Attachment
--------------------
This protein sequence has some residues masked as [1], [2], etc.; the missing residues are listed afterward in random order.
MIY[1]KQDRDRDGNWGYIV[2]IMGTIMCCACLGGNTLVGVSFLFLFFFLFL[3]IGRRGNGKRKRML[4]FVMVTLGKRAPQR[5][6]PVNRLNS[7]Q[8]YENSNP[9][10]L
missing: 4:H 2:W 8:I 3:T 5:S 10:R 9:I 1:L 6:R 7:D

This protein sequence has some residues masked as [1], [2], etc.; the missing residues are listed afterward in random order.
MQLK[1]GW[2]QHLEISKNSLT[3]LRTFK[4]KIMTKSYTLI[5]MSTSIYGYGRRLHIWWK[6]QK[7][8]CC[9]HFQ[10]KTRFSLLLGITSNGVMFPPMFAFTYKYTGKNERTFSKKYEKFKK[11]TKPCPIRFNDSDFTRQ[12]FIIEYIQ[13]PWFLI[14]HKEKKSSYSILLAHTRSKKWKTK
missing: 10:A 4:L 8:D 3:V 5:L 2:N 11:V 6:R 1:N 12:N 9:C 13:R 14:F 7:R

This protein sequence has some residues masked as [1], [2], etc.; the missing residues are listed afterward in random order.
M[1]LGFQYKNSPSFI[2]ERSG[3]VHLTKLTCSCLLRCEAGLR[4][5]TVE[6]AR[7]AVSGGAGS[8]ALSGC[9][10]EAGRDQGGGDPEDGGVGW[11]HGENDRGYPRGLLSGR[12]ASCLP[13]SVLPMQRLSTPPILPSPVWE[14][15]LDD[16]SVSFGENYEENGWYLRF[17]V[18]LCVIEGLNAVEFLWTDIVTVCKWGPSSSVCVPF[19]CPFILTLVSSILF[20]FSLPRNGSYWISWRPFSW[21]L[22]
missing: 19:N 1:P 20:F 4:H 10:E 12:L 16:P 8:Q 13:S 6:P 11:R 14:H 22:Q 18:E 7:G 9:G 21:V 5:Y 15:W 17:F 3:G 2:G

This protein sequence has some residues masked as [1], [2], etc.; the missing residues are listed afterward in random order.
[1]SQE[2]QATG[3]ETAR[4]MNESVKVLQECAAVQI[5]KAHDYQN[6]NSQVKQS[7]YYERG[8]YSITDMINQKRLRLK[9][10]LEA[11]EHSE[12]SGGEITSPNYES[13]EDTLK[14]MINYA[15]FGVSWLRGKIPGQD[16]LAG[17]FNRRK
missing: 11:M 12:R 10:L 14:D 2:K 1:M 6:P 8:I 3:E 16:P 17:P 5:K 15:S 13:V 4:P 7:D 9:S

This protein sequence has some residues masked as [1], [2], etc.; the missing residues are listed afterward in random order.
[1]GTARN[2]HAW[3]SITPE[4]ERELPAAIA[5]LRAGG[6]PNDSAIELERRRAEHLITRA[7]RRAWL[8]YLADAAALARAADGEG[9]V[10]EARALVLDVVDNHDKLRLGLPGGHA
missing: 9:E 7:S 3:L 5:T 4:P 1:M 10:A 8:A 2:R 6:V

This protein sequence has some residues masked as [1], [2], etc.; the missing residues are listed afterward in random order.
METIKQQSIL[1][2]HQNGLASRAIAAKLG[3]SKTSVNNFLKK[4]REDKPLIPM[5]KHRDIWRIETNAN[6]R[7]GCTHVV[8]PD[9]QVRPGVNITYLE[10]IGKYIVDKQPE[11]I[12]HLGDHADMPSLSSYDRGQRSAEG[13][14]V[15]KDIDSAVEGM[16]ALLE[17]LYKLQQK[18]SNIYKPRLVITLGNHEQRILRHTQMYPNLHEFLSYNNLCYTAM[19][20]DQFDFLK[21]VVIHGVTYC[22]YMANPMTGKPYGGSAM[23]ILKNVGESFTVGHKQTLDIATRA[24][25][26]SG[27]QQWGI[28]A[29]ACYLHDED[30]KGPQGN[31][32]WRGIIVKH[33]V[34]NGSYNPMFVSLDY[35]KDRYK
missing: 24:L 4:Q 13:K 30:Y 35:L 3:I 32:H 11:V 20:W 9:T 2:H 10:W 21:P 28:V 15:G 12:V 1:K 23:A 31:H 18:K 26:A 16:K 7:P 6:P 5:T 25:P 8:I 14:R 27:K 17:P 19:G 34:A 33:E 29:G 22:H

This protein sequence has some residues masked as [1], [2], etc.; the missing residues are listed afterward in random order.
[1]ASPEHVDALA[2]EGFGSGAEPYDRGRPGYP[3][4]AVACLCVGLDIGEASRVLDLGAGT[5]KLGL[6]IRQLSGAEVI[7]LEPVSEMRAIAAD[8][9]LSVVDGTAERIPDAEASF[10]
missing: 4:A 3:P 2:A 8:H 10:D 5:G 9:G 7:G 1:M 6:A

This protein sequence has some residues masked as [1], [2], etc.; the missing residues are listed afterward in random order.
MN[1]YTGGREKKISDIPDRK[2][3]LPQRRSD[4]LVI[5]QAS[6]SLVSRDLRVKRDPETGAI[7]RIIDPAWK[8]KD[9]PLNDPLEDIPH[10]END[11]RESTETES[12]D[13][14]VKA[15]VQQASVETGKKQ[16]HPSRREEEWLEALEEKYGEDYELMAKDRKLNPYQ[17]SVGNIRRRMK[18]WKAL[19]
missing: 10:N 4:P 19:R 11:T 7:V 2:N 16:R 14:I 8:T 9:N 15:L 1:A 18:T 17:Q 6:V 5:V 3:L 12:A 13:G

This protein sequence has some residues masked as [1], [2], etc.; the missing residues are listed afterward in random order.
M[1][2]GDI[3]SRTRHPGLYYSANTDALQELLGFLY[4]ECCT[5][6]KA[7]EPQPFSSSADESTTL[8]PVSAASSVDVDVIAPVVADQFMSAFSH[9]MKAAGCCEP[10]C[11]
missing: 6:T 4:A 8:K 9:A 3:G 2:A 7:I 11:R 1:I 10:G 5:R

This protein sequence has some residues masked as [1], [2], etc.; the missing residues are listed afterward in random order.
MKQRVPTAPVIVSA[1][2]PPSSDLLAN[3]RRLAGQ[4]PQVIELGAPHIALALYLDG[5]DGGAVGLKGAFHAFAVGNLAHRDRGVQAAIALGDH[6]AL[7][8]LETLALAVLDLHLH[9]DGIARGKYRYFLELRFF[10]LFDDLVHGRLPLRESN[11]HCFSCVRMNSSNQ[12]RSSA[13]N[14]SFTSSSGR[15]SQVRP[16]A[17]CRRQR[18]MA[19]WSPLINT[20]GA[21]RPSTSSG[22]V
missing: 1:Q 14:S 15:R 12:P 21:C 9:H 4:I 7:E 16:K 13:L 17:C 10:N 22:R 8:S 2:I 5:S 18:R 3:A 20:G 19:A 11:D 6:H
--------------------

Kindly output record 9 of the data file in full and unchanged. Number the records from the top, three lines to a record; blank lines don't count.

This protein sequence has some residues masked as [1], [2], etc.; the missing residues are listed afterward in random order.
M[1][2]GDI[3]SRTRHPGLYYSANTDALQELLGFLY[4]ECCT[5][6]KA[7]EPQPFSSSADESTTL[8]PVSAASSVDVDVIAPVVADQFMSAFSH[9]MKAAGCCEP[10]C[11]
missing: 6:T 4:A 8:K 9:A 3:G 2:A 7:I 11:R 1:I 10:G 5:R